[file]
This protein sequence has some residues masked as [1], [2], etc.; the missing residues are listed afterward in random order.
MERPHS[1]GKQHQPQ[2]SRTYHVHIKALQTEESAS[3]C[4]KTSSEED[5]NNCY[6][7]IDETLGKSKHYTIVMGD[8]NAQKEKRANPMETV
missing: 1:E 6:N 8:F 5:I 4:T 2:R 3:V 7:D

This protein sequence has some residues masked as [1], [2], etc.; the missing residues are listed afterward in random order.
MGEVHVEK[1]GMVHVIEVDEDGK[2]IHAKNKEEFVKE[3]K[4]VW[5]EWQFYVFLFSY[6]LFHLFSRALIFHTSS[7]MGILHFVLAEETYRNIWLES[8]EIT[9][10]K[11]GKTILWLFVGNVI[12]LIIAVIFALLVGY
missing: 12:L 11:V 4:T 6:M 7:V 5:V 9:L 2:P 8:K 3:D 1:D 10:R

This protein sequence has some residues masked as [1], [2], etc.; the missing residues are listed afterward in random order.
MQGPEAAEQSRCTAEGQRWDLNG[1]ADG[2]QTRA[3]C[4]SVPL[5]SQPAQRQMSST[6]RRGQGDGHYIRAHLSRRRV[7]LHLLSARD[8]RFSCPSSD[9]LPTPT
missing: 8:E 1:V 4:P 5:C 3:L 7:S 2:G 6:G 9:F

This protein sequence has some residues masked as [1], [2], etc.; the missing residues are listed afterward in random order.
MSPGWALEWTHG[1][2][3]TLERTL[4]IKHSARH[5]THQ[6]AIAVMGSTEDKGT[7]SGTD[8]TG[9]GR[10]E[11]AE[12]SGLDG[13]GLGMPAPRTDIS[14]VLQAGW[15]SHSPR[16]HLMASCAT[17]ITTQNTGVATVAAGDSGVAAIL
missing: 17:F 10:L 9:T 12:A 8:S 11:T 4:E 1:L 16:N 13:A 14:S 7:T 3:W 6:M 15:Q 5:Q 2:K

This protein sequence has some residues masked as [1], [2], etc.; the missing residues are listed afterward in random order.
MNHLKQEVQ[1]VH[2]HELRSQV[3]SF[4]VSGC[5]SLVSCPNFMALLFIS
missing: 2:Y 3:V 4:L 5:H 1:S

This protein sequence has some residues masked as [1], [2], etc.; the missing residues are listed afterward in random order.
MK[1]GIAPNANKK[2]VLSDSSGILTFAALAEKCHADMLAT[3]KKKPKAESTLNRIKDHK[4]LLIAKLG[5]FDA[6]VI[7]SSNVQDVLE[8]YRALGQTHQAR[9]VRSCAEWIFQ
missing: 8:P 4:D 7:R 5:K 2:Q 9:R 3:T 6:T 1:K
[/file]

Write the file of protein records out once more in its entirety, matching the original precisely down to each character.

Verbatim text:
This protein sequence has some residues masked as [1], [2], etc.; the missing residues are listed afterward in random order.
MERPHS[1]GKQHQPQ[2]SRTYHVHIKALQTEESAS[3]C[4]KTSSEED[5]NNCY[6][7]IDETLGKSKHYTIVMGD[8]NAQKEKRANPMETV
missing: 1:E 6:N 8:F 5:I 4:T 2:R 3:V 7:D

This protein sequence has some residues masked as [1], [2], etc.; the missing residues are listed afterward in random order.
MGEVHVEK[1]GMVHVIEVDEDGK[2]IHAKNKEEFVKE[3]K[4]VW[5]EWQFYVFLFSY[6]LFHLFSRALIFHTSS[7]MGILHFVLAEETYRNIWLES[8]EIT[9][10]K[11]GKTILWLFVGNVI[12]LIIAVIFALLVGY
missing: 12:L 11:V 4:T 6:M 7:V 5:V 9:L 2:P 8:K 3:D 1:D 10:R

This protein sequence has some residues masked as [1], [2], etc.; the missing residues are listed afterward in random order.
MQGPEAAEQSRCTAEGQRWDLNG[1]ADG[2]QTRA[3]C[4]SVPL[5]SQPAQRQMSST[6]RRGQGDGHYIRAHLSRRRV[7]LHLLSARD[8]RFSCPSSD[9]LPTPT
missing: 8:E 1:V 4:P 5:C 3:L 7:S 2:G 6:G 9:F

This protein sequence has some residues masked as [1], [2], etc.; the missing residues are listed afterward in random order.
MSPGWALEWTHG[1][2][3]TLERTL[4]IKHSARH[5]THQ[6]AIAVMGSTEDKGT[7]SGTD[8]TG[9]GR[10]E[11]AE[12]SGLDG[13]GLGMPAPRTDIS[14]VLQAGW[15]SHSPR[16]HLMASCAT[17]ITTQNTGVATVAAGDSGVAAIL
missing: 17:F 10:L 9:T 12:A 8:S 11:T 4:E 1:L 16:N 13:A 14:S 7:T 3:W 6:M 15:Q 5:Q 2:K

This protein sequence has some residues masked as [1], [2], etc.; the missing residues are listed afterward in random order.
MNHLKQEVQ[1]VH[2]HELRSQV[3]SF[4]VSGC[5]SLVSCPNFMALLFIS
missing: 2:Y 3:V 4:L 5:H 1:S

This protein sequence has some residues masked as [1], [2], etc.; the missing residues are listed afterward in random order.
MK[1]GIAPNANKK[2]VLSDSSGILTFAALAEKCHADMLAT[3]KKKPKAESTLNRIKDHK[4]LLIAKLG[5]FDA[6]VI[7]SSNVQDVLE[8]YRALGQTHQAR[9]VRSCAEWIFQ
missing: 8:P 4:D 7:R 5:K 2:Q 9:R 3:T 6:T 1:K